Third-year residents complete 2 subspecialty rotations at University Hospital in glaucoma/oculoplastics and cornea/refractive surgery. Here again, residents work closely with faculty and function essentially as clinical fellows. The resident doing the cornea rotation, for example, devotes time to the operating room, the Cornea and Laser Vision Institute (in Teaneck, NJ), private cornea practice, and cornea clinics, working one-on-one with full-time faculty members in each setting. The unique experience at the Cornea and Laser Vision Institute—one of the few resident rotations of its kind in the country—ensures that the resident will be certified in excimer laser refractive surgery by the end of the rotation.

During the remaining 3 rotations, the third-year resident functions as Chief of the Ophthalmology Clinic at each of the 3 affiliated institutions and is responsible (under the supervision of the attending physicians) for all patient care redered by the service. At each institution, the resident undergoes rigorous surgical instruction in phacoemulsification, trabeculectomy, ophthalmic plastic surgery, and vitreoretinal surgery, again, under close, individual supervision of clinical faculty. Moreover, during each of the 10-week rotations at Jersey City Medical Center and the Veterans Affairs Medical Center, third-year residents supervise more junior residents in the clinic and in the microsurgery practice laboratory. The third year is one of intense surgical training, and, by the end of the year, each graduating resident will have performed over 350 major ocular procedures as primary surgeon (and an additional 200 laser procedures), each procedure assisted by an attending physician.

All didactic lectures, rounds, and conferences are conducted at the Doctors Office Center, the central teaching facility of this program. The didactic schedule comprises lectures and conferences on Monday, Wednesday, and Friday mornings and are conducted primarily by the full-time faculty. Didactic lectures can be viewed by teleconference at the Jersey City Medical Center.

On Monday mornings, lectures alternate among the neuro-ophthalmology, retina, cornea, and glaucoma services. Wednesday morning lectures comprise retinal lectures, pathology didactic lectures, and fluorescein conferences. In addition, on the fourth Wednesday morning of the month, the first-year residents will attend an ophthalmic pathology lecture by Dr. Mirani in the Department of Pathology, followed by a 30-minute review of all pathologic specimens generated the previous week.

On the second and fourth Friday of each month, all residents are required to attend the Mortality and Morbidity conference run by Drs. Zarbin, Langer, Guo, and Khouri at 6:45 AM. On the first Friday morning of the month at 7:00 AM, a neuro conference or a retina lecture is held. The third Friday morning of the month is dedicated to Orbital Conference, a multispecialty conference involving orbital surgery, neuroradiology, and pathology. The third-year resident on the plastics rotation and the second-year neuro resident are responsible for preparing the cases with input and assistance from Drs. Langer and Turbin. Grand Rounds are held the third Monday evening of each month and include a resident lecture followed by the main presentation.

The second Friday morning of each month is devoted entirely to didactic teaching.  All clinics throughout the residency are cancelled on these days.  Following the Mortality and Morbidity Conference, residents present cases to the faculty and residents for discussion, followed by two to three hours of lectures and conferences.

Each thirrd-year resident also sponsors one journal club during which current ophthalmic literature is critically analyzed under the guidance of an attending physician. These 5 yearly journal clubs are held in the evenings over dinner at local restaurants, allowing for the residents to interact with full time faculty in a relaxed atmosphere.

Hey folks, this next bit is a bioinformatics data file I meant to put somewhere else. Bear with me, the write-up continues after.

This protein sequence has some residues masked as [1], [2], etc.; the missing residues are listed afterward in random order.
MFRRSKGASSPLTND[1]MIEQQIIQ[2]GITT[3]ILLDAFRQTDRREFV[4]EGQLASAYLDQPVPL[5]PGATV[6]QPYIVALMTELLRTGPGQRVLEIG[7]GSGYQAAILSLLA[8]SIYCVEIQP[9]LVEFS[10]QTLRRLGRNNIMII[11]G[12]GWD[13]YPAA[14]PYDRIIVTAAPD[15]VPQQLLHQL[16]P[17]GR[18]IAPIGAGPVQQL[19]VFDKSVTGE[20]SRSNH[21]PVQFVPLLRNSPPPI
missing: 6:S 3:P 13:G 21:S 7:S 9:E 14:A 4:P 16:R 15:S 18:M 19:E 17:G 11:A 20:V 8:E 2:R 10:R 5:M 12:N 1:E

First-year residents are subsidized to attend the free optics review course held one weekend in March at Baylor in Houston, Texas, for which the department pays airfare and housing. Finally, the department offers an introductory microsurgery course every August to orient new residents to the surgical aspects of ophthalmology.

The close resident-faculty interaction afforded in our program allows the faculty to devote increased time for individual instruction, promotes productive resident research based on individual interests, and guides the faculty when providing recommendations for those residents seeking subspecialty training or jobs in practice after their residency. Residents assume full responsibility for the clinical and surgical care of all patients on the advanced subspecialty rotations and participate in the complex surgical procedures that are normally reserved for fellows.

Resident research projects are mandatory, and the faculty participates actively in guiding residents in their research endeavors. Second- and third-year residents are required to complete a research project and to present the results at the annual Resident/Alumni Day Meeting. Travel funds are available for residents whose abstracts are accepted for presentation at national meetings (Table1), such as the Association for Research in Vision and Ophthalmology or the American Academy of Ophthalmology.

FY2001 8 10 1
FY2003 10 7 0 1 18
FY2004 19 6 0 1 26
FY2005 11 8 0 1 20
FY2006 14 17 0 1 32
FY2007 18 13 0 3 34
FY2008 15 11 0 1 27
FY2009 14 3 0 4 21
FY2010 14 6 0 2 22
FY2011 18 6 0 1 25

Following the two week introductory course, first-year residents are on 24-hour in-house call approximately once every sixth night. Second-year residents are on 24-hour in-house call once every month: they cover all Friday nights and take in-house call 2 Saturdays during the year, for a total of 12 times per year for each second-year resident. Third-year residents take in-house call 2 Saturdays during the year and are on back-up call for surgical emergencies when they are doing rotations at University Hospital. All residents receive 4 weeks’ vacation over the course of the year. Residents are also provided financial support to attend any meeting at which their research has been accepted for presentation.

Salary levels are as follows: PGY–I, $50,808.00; PGY-II, $54,251; PGY-III, $57,572; PGY-IV, $60,934.

The Residency Program of the The Institute of Ophthalmology and Visual Science, UMDNJ-New Jersey Medical School is fully accredited by the Accreditation Council of Graduate Medical Education.
Applicants must possess a valid Medical Training License from the State of New Jersey before entering the program. In addition, applicants must have completed a PGY-I year in medicine, surgery, or combination thereof.
The Residency Program participates in the Ophthalmology Central Application Service and the Ophthalmology Residency Matching Program. Interested applicants must forward all application materials to
Mr. Douglas Perry
Director, Ophthalmology Residency Matching Program
PO Box 7584
San Francisco, CA 94120-7584
(415) 447-0350
Fax: (415) 561-8535
Please address all inquiries about the Program to:
Paul D. Langer, MD
Director of Resident Education
The Institute of Ophthalmology and Visual Science
UMDNJ-New Jersey Medical School
90 Bergen Street, 6th Floor DOC
Newark, NJ 07103-2499
Telephone: (973) 972- 2063